Several long-standing measures designed to curb property speculation and reduce external demand have been eased in a bid to boost Hong Kong’s ailing housing market, Chief Executive John Lee has announced.

Housing in Hong Kong. File photo: Kyle Lam/HKFP.
Housing in Hong Kong. File photo: Kyle Lam/HKFP.

Lee announced the changes to various stamp duties during his second Policy Address, which was delivered to lawmakers on Wednesday.

From Wednesday, the Special Stamp Duty (SSD) period was shortened from three to two years, meaning that if an owner got rid of their property after two years of acquiring it, they would not need to pay the 10 per cent SSD.

Also announced with immediate effect on Wednesday was “a stamp duty suspension arrangement for incoming talents’ acquisition of residential properties,” Lee said. According to the new policy, eligible non-permanent residents will have stamp duty suspended at the time of their first property purchase, although they will have to pay the relevant amount if they do not obtain permanent residency.

Previously, they were required to pay stamp duty but would receive a refund upon acquiring right of abode.

“The policy intention is to retain them as future Hong Kong permanent residents,” a government source said.

The Buyer’s Stamp Duty and the New Residential Stamp Duty have both been reduced by half, from 15 per cent to 7.5 per cent. The latter applies to second homes.

“This arrangement will help alleviate the financial burden on Hong Kong Permanent Residents who have already owned residential properties in their acquisition of another residential property, as well as reduce the costs of non-HKPRs in their acquisition of residential properties,” Lee said.

Construction at the Coast Line properties. Photo: Kyle Lam/HKFP.
Construction at the Coast Line properties. Photo: Kyle Lam/HKFP.

“Considering all factors that affect the real estate market, we think there’s room for easing the ‘spicy measures’… but the principle is to ensure the healthy development of the real estate market, and balance the risk of property speculation,” a government source said.

Finance minister Paul Chan earlier this month said he would be “pragmatic” in deciding whether to curb stamp duty, as recommended by embattled developers. “We will consider this pragmatically, with reference to market conditions and the environment in which the policy was formulated,” he said.

Housing in Hong Kong. File photo: Kyle Lam/HKFP.
Housing in Hong Kong. File photo: Kyle Lam/HKFP.

He added that corporate taxes would make up for the expected shortfall in government revenue, and the city’s economy would remain stable in the medium to long term.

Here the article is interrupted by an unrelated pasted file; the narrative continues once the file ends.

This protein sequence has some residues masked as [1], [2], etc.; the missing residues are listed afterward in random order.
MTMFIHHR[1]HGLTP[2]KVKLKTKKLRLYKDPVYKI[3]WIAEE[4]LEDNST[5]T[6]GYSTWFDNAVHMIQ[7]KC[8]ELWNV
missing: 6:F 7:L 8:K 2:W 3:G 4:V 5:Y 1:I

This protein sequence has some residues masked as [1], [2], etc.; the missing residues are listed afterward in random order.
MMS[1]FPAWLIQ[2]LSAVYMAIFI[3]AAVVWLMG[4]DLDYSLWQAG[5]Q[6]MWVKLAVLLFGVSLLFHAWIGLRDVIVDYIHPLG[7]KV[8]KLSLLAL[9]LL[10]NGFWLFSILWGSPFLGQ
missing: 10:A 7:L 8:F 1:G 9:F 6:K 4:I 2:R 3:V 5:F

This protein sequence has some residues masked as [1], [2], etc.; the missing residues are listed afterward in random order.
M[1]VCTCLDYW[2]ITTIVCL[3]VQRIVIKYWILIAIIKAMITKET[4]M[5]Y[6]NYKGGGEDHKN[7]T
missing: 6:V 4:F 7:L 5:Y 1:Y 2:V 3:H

The Democratic Alliance for the Betterment and Progress of Hong Kong had earlier suggested cutting the duty on residents’ purchases of second properties from 15 per cent to 6 per cent, saying the economic environment in which the government imposed measures to curb demand and rampant speculation was greatly different from the current situation.

“Over the past year, interest rates have risen significantly, various economies have shown moderated growth, and transactions of the local residential property market have declined alongside a downward adjustment of property prices,” Lee said on Wednesday.

Xi Jinping Hong Kong visit
Photo: RTHK, via video screenshot.

Despite falling house prices, Hong Kong was still home to the least affordable housing market in the world according to a Demographia International Housing Affordability report released earlier this year.

China’s leader Xi Jinping urged Hong Kong to “earnestly address people’s concerns and difficulties in daily life” during a speech delivered while in the city to celebrate the anniversary of its Handover to Chinese rule in July 2022.

“Currently, the biggest aspiration of Hong Kong people is to lead a better life, in which they will have more decent housing,” Xi said.

Correction 7.40 pm on 25/10/2023: An earlier version of this article incorrectly stated that Buyer’s Stamp Duty applied to residents, when in fact it is paid by non-permanent residents of Hong Kong. We regret the error.

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James Lee is a reporter at Hong Kong Free Press with an interest in culture and social issues. He graduated with a bachelor’s degree in English and a minor in Journalism from the Chinese University of Hong Kong, where he witnessed the institution’s transformation over the course of the 2019 extradition bill protests and after the passing of the Beijing-imposed security law.

Since joining HKFP in 2023, he has covered local politics, the city’s housing crisis, as well as landmark court cases including the 47 democrats national security trial. He was previously a reporter at The Standard where he interviewed pro-establishment heavyweights and extensively covered the Covid-19 pandemic and Hong Kong’s political overhauls under the national security law.